The bp Statistical Review of World Energy 2020 estimates that the world consumed circa 584 exajoules of energy in 2019. Of this amount, eighty-four percent, came from fossil fuels (coal, oil and gas). By 2050, only about half of this eighty-four percent can be replaced with alternative, cleaner sources of energy.

So here are some of the questions which immediately arise:

  • Vast sums of capital are being withdrawn from investment in the current energy mix and players are being incentivized to invest in the new energy ventures for tomorrow. In these circumstances, who is going to ensure a stable and secure energy supply for today?
  • With only a modicum of investment going into fossil fuels, supply will become scare and prices will increase as a certain level of demand will prevail. What happens to those countries which are not ideally located for solar or wind as renewables and are not gifted with hydro as a form of  energy generation ? Oil and gas will likely be expensive in the future as there was no investment in fossil fuels today for a balanced and secure tomorrow? Who will provide these countries with the hydrogen or nuclear based technologies that will be sorely required for their survival?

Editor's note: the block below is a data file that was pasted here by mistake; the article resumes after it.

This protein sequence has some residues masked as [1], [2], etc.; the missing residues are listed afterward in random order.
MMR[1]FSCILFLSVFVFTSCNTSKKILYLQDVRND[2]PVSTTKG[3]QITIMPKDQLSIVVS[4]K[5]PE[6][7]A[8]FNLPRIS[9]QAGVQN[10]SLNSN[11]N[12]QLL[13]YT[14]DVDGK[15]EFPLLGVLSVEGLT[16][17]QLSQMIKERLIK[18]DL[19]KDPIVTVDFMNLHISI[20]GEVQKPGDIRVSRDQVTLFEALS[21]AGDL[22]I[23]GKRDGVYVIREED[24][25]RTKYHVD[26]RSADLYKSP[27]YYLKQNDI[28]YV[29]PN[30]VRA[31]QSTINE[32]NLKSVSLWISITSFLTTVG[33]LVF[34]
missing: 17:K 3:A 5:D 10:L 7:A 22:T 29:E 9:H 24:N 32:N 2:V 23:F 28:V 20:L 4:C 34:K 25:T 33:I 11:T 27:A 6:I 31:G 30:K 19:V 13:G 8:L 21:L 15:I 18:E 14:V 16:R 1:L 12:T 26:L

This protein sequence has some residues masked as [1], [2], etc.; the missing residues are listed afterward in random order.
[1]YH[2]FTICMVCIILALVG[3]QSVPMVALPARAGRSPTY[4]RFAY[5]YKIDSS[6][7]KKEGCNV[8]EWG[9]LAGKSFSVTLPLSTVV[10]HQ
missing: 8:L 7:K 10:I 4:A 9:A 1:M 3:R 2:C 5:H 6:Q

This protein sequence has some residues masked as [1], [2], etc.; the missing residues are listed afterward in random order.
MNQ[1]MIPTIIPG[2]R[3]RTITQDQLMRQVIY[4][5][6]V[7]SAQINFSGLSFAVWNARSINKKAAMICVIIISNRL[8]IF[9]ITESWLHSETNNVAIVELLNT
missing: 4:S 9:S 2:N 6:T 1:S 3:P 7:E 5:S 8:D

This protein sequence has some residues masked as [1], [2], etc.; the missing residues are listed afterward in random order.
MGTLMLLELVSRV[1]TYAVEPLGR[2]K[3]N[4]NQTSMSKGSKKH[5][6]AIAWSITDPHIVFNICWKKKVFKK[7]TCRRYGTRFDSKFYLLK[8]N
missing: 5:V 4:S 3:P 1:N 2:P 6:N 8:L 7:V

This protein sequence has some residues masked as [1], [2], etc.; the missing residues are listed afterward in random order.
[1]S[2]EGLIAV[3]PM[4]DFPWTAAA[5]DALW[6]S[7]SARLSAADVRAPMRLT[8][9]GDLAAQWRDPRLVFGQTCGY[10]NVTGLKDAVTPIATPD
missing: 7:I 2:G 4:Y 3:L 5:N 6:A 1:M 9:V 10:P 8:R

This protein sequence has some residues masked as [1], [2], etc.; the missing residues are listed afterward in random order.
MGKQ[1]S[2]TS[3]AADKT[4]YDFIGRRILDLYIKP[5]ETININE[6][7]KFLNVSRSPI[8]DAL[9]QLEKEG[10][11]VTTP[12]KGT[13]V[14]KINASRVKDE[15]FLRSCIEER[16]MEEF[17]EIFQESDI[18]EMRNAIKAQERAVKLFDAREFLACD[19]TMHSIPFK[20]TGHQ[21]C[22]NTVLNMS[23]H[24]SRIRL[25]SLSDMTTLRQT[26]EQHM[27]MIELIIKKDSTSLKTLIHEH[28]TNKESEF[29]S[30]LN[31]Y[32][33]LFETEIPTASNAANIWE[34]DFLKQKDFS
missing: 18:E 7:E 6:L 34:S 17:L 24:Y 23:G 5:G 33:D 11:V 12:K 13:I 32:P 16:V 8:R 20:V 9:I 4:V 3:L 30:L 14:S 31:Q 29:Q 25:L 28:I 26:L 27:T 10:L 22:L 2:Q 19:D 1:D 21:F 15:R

• Historical statistics demonstrate that the longevity and quality of human life has improved since energy supply became reliable, affordable and available. What happens when the population of the planet increases to 9.5 billion in 2050 (from 7.5 billion today) with less primary energy available? Innovations to improve energy efficiency (less energy required to do the same activity) will help, but it will not close the gap.